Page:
A company that owned the cruise terminal in Havana prior to its 1960 confiscation by the Castro government has filed suit seeking damages from Carnival Corp.

The suit was filed in federal court in Miami by Havana Docks Corp. pursuant to the Libertad Act, better known as the Helms-Burton Act of 1996.

Trump administration officials recently moved to end a longstanding federal policy that suspended the right to sue under the act's provisions, clearing the way for lawsuits.

The 1996 act was intended to prevent companies from "trafficking" in property confiscated by the Castro government after the Cuban Revolution.

While it seeks damages, the suit does not ask the court to stop Carnival Corp. or its brands from sailing to Cuba.

Carnival chief communications officer Roger Frizzell said the company is continuing with its normal cruise schedule to Cuba.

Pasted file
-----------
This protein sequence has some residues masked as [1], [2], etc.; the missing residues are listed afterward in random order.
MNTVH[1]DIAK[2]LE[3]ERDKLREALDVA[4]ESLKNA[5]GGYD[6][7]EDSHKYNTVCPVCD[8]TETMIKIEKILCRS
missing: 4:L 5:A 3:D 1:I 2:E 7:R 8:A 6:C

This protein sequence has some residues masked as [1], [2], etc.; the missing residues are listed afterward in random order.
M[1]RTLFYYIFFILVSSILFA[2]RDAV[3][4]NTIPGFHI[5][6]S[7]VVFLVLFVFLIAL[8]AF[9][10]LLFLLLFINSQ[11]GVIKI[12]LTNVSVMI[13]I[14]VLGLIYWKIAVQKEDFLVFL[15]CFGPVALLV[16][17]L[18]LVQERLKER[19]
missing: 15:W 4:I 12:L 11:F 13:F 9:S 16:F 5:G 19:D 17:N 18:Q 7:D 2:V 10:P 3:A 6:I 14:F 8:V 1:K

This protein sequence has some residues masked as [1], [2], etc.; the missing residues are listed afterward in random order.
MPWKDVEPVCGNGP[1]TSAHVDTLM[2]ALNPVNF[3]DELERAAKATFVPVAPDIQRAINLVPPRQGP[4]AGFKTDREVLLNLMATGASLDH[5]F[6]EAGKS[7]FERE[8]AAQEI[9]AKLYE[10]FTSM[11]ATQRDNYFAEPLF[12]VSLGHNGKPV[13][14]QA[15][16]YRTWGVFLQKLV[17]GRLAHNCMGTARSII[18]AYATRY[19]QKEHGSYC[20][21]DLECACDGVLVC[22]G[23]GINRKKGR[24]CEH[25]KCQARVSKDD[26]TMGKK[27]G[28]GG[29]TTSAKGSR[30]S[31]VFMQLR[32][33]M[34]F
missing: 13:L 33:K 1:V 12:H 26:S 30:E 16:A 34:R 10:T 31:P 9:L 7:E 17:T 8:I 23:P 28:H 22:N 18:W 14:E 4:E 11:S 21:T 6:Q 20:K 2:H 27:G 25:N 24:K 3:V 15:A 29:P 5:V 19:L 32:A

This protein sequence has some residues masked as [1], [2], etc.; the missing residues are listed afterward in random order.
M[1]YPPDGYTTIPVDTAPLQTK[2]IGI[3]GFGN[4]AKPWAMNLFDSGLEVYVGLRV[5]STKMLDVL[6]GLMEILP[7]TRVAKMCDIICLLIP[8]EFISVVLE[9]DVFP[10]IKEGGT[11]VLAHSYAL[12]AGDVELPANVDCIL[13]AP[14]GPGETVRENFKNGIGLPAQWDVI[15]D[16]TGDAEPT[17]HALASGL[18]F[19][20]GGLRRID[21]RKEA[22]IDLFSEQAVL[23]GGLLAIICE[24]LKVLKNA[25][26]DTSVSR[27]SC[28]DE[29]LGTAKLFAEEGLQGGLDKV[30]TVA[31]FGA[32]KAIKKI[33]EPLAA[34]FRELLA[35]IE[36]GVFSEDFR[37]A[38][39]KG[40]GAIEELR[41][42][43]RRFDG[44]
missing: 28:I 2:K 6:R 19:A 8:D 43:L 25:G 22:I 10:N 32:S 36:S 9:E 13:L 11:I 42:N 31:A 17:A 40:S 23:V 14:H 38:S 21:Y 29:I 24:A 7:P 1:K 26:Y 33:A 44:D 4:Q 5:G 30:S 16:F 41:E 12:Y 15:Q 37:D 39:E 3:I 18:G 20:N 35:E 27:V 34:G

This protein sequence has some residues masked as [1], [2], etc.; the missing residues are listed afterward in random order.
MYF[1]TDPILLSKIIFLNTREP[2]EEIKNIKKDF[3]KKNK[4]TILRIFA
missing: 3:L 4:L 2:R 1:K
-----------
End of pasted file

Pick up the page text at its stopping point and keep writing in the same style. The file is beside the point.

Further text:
In the suit, Havana Docks said it is the rightful owner of the Havana Cruise Port Terminal, which it "continually owned, possessed and used" from 1917 until 1960.

The suit says that by launching sailings from Miami to Cuba starting in 2016, Carnival "profited" from the Cuban government's possession of the property.

The suit doesn't say how much it expects Carnival to pay, but it lays out several formulas for compensation.

In a statement, CLIA said that cruise lines sailing to Cuba have a proper defense against lawsuits under Helms-Burton. 

"Cruising to Cuba falls under the lawful travel exemption under Title 3 of the Helms-Burton Act," CLIA said. "Our cruise members have been and are now engaged in lawful travel to Cuba as expressly authorized by the U.S. federal government."


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